AddThis Sharing ButtonsShare to TwitterTwitterShare to FacebookFacebookShare to LinkedInLinkedInShare to EmailEmailShare to WhatsAppWhatsAppShare to MessengerMessengerShare to MoreAddThis 12 total views, 1 views today AddThis Sharing ButtonsShare to TwitterTwitterShare to FacebookFacebookShare to LinkedInLinkedInShare to EmailEmailShare to WhatsAppWhatsAppShare to MessengerMessengerShare to MoreAddThis Howard Lake | 1 August 2008 | News Tagged with: Digital Network for Good acquires ePhilanthropy Foundation US online fundraising service Network for Good has acquired the ePhilanthropy Foundation, the education organisation set up by Ted Hart to help charities and nonprofits learn and use best practices for online fundraising and campaigning.Bill Strathmann, chief executive officer of Network for Good, said: “ePhilanthropy Foundation‘s groundbreaking progress in developing Internet ethics and best practices will do much to help nonprofits get the resources they need. Not only do our organizations want to help a greater number of nonprofits to raise money online, now we collectively will have even more tools to teach them how to do it well.”Network for Good provides online fundraising services and training to nonprofit organisations through fundraising tools, e-newsletter communications, free teleconferences presented by industry leaders and its Learning Center (www.fundraising123.org).It plans to integrate the ePhilanthropy Foundation’s knowledge and research of how properly to cultivate and support donors, ensuring that people feel secure donating online. The integration should be complete by the end of the summer.The Foundation’s Code of Ethics has proved popular, having been publicly endorsed by more than 100 organisations and individuals, including Charity Navigator and CFRE International.www.networkforgood.org About Howard Lake Howard Lake is a digital fundraising entrepreneur. Publisher of UK Fundraising, the world’s first web resource for professional fundraisers, since 1994. Trainer and consultant in digital fundraising. Founder of Fundraising Camp and co-founder of GoodJobs.org.uk. Researching massive growth in giving.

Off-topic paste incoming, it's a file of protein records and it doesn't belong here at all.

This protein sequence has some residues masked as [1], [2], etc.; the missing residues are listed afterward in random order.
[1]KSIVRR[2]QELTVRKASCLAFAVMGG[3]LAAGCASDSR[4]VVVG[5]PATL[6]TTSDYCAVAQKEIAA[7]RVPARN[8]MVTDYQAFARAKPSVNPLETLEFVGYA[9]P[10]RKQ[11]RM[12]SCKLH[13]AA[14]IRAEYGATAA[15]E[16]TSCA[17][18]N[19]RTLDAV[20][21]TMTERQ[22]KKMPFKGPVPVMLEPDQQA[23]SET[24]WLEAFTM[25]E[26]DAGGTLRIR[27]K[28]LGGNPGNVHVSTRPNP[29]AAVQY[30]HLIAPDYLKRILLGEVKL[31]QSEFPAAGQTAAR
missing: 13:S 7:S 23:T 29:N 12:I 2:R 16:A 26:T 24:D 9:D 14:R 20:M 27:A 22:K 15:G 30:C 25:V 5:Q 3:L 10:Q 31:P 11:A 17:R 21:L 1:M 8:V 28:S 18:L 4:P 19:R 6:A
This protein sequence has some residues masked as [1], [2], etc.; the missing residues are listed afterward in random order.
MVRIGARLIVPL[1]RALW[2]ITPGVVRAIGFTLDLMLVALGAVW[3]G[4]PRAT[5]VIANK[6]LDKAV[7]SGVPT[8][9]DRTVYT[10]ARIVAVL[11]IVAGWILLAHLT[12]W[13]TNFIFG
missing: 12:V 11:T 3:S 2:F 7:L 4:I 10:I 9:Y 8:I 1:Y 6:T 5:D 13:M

June 17, 2014 – Updated on January 20, 2016 Investigation stalls in case of nine detained journalists and bloggers RSF condemns NYT reporter’s unprecedented expulsion from Ethiopia Help by sharing this information May 18, 2021 Find out more to go further Nine journalists who were arrested on 25 and 26 April continue to be detained pending trial. When the latest detention hearing in their case was held on 14 June, a judge gave the police yet more time to complete their investigation and finally determine the charges. February 10, 2021 Find out more Ethiopia arbitrarily suspends New York Times reporter’s accreditation The nine journalists remain in jail waiting for the next hearing. Tesfalem Waldyes of Addis Standard, Edom Kasaye, a former Addis Zemen employee, Asmamaw Hailegiorgis of Addis Guday and Zone9 blog collective members Atnaf Berhane, Mahlet Fantahun, Befekadu Hailu, Abel Wabella, Natnail Feleke and Zelalem Kibret have been held for more than 50 days.Immediately after their arrests, they appeared in court on charges of “working with foreign organizations claiming to be human rights activists to destabilize the nation” and “receiving funding in order to incite the public to violence via social media.”When the next hearing was held on 17 May (after a postponement), the court gave the police permission to hold them for another 28 days to continue investigating suspected violations of the 2009 anti-terrorism act, which can carry imprisonments sentences from 5 to 10 years. The 28 days expired on 14 June.Reporters Without Borders has learned that the court in the Addis Ababa district of Arada allowed the police to hold them in detention for another 28 days at the 14 June hearing. This decision was taken after the police argued that complications had arisen and they needed more time to gather the required evidence.For the third time since their arrest, the judge agreed to the request on the condition that the police complete their investigation and finalize the charges by the next hearing.Three of the Zone9 bloggers – Fantahun, Hailu and Wabella – did not appear in court on 14 June. Without explaining why, the police have decided that their case should be handled separately, with the next hearing in their case being postponed until 28 June.The next hearing for the other three Zone9 bloggers and the three print media journalists has been set for 13 July.——————————————————————————————–19.05.2014 – Journalists are not terroristsReporters Without Borders has learnt today that the court in Addis Ababa granted the police investigating the case against the 6 bloggers and three journalists, 28 more days for further investigations. The police notably claimed they were unable to access the Facebook and Twitter accounts of the detainees, which were reportedly disabled after the hearing on May 7th and 8th. According to the Eastern Africa Journalists Association ‘s Secretary general, Alexis Niyungeko. “The request by the police for more time to conduct further investigations clearly shows that the three journalists and six bloggers were arrested without sufficient evidence”. Following today’s hearing, the news providers are now being officially charged under the country’s infamous anti-terrorism proclamation of 2009, which can carry imprisonments sentences from 5 to 10 years. During today’s hearing, a witness said that Zone9 blog member Atinaf Berhane complained of sever torture and interrogation throughout the night. The detainees were able to see their lawyers for the first time on May 14th and May 16th, according the defense lawyer Amha Mekonnen. The next hearing is scheduled for June 14th. Organisation News Receive email alerts EthiopiaAfrica News ——————————————————————————————–29.05.14 – Rights to fair trial violatedReporters Without Borders is very worried by the conditions in which three journalists and six members of the Zone9 blog collective have been held since their arrests in Addis Ababa on 25 and 26 April 2014, and the way the legal process is being violated. The detention of the nine news providers, whose trial was initially scheduled for 7 and 8 May, has been extended after the court gave the police ten more days to continue their investigation. The accused are now scheduled to appear before the Arada district court in Addis Ababa on 17 and 18 May. Media citing government sources declared that the original charges of “working with foreign human rights organizations to destabilize the nation” may be changed to “attempting to use social media to incite chaos with the support of terrorist organizations.” Defence lawyer Amha Mekonnen told media that he had not been allowed to visit his clients in prison and was therefore unable to properly prepare their defence. ‘‘I have repeatedly tried to see my clients but my requests were denied,’’ he said, hinting that he might cease to represent them if access continued to be impossible.Visits by family and friends have also reportedly so far been denied in clear violation of article 21 (2) of the Ethiopian constitution, which guarantees the detained ‘‘the right to communicate with and be visited by spouse, close relatives and friends, medical attendants, religious and legal counselors.’’Two of the detained Zone9 bloggers, Befikadu Hailu and Abel Wabela, told the court they had been subjected to torture. Although the police denied their claims, the court noted that any form of torture was unconstitutional. “The conduct of this case so far offers no guarantees of a fair trial and violates the constitution,” declared Cléa Kahn-Sriber, the head of the Reporters Without Borders Africa desk. “Furthermore, the amended charges send a worrying signal as it would show that the government is again treating journalists and bloggers as terrorists. We urge the government to respect its international obligations and guarantee freedom of information by dropping all charges.”The much-criticized anti-terrorism law that Ethiopia adopted in 2009 as repeatedly been used to prosecute and imprison journalists.Ethiopia is ranked 143rd out of 180 countries in the 2014 Reporters Without Borders press freedom index.——————————————————————————————–28.04.14 – Nine news providers arrested on charge of inciting violenceReporters Without Borders is appalled by the arrests of a total of nine journalists and bloggers at the end of last week on a charge of inciting violence.Six members of the Zone 9 blog group’s– Atnaf Berhane, Mahlet Fantahun, Befekadu Hailu, Abel Wabella, Natnail Feleke and Zelalem Kibret – were arrested during coordinated police raids and searches of their homes on 25 April and were taken to the Addis Ababa police investigation centre known as Maikelawi.The operation came just days after Zone 9 announced earlier last week that blogging was resuming on the site.Tesfalem Waldyes, a journalist who freelances for the weekly Fortune and the monthly Addis Standard, was also arrested on 25 April, while two other journalists were arrested the next day. They were Edom Kasaye, who used to work for the government newspaper Addis Zemen and is now active on Twitter, and Asmamaw Hailegiorgis, the senior editor of the independent Amharic-language weekly Addis Guday.All nine were brought before the court on Sunday, 27 April, on charges of “working with foreign organizations that claim to be human rights activists and (…) receiving finance to incite public violence through social media.” None of the nine has so far had access to a lawyer or been able to contact their family. The next hearings have been set for 7 and 8 May.“We call on the Ethiopian authorities to immediately release these six bloggers and three journalists, who are not guilty of any action designed to destabilize state authority,” said Cléa Kahn-Sriber, the head of the Reporters Without Borders Africa desk.“This wave of arrests is a flagrant violation of article 29 of the Ethiopian constitution, which guarantees the right to ‘seek, receive and impart information and ideas of all kinds.’ By means of their blogs and articles, the people who have been arrested helped Ethiopian citizens to reach plural and informed opinions.”Kahn-Sriber added: “Jailing journalists and bloggers has the effect of nipping democratic development in the bud. At a time when the situation in Ethiopia is about to be the subject of a Universal Periodic Review by the UN Human Rights Council, we urge the government to respect its national and international obligations to guarantee freedom of information.”Waldyes is respected by colleagues for his integrity and sense of moderation. At the time of his arrest, he was finishing an article on Ethiopia’s textile industry. After working for the Addis Neger newspaper until its closure under government pressure in 2009, he fled to Uganda and continued working there until his return to Ethiopia in 2012.Hailegiorgis’ newspaper, Addis Guday, is known for its acerbic criticism of the government and was fiercely criticized itself in a recent article in the government daily Addis Zemen, which questioned the ethics of seven independent print media. Addis Zemen often functions as the government’s mouthpiece in smear campaigns that sometime presage more heavy-handed measures against independent media. This was the case with Addis Neger in 2009.Zone 9 describes itself as “an informal group of young Ethiopian bloggers working together to create an alternative independent narration of the socio-political conditions in Ethiopia.” Several media professionals consulted by Reporters Without Borders said the group did not hesitate to criticize but believed in peaceful change through dialogue.The blog was blocked by the authorities within Ethiopia soon after its creation in 2012 but remained accessible abroad. The group continued to post information and comments on social networks but, after constant harassment by the authorities, suspended activity seven months ago and did not resume until last week.Harassment of news providers is not new in Ethiopia. Ever since the parliament adopted an anti-terrorism law in July 2009, freedom of information has been repeatedly suppressed in the name of national security and there have been frequent arbitrary arrests.According to Reporters Without Borders’ tally, at least seven other journalists (including two Eritreans) are currently detained in Ethiopia. They are Asfaw Berhanu, Reyot Alemu, Woubeshet Taye, Saleh Idriss Gama (Eritrean), Tesfalidet Kidane Tesfazghi (Eritrean), Shiferraw Insermu, and Yusuf Getachew.Online surveillance is also widespread, with an entire government agency dedicated to this task, according to the recent Reporters Without Borders report on Enemies of the Internet.Ethiopia is ranked 143rd out of 180 countries in the 2014 Reporters Without Borders press freedom index. News Journalist attacked, threatened in her Addis Ababa home EthiopiaAfrica RSF_en News May 21, 2021 Find out more Follow the news on Ethiopia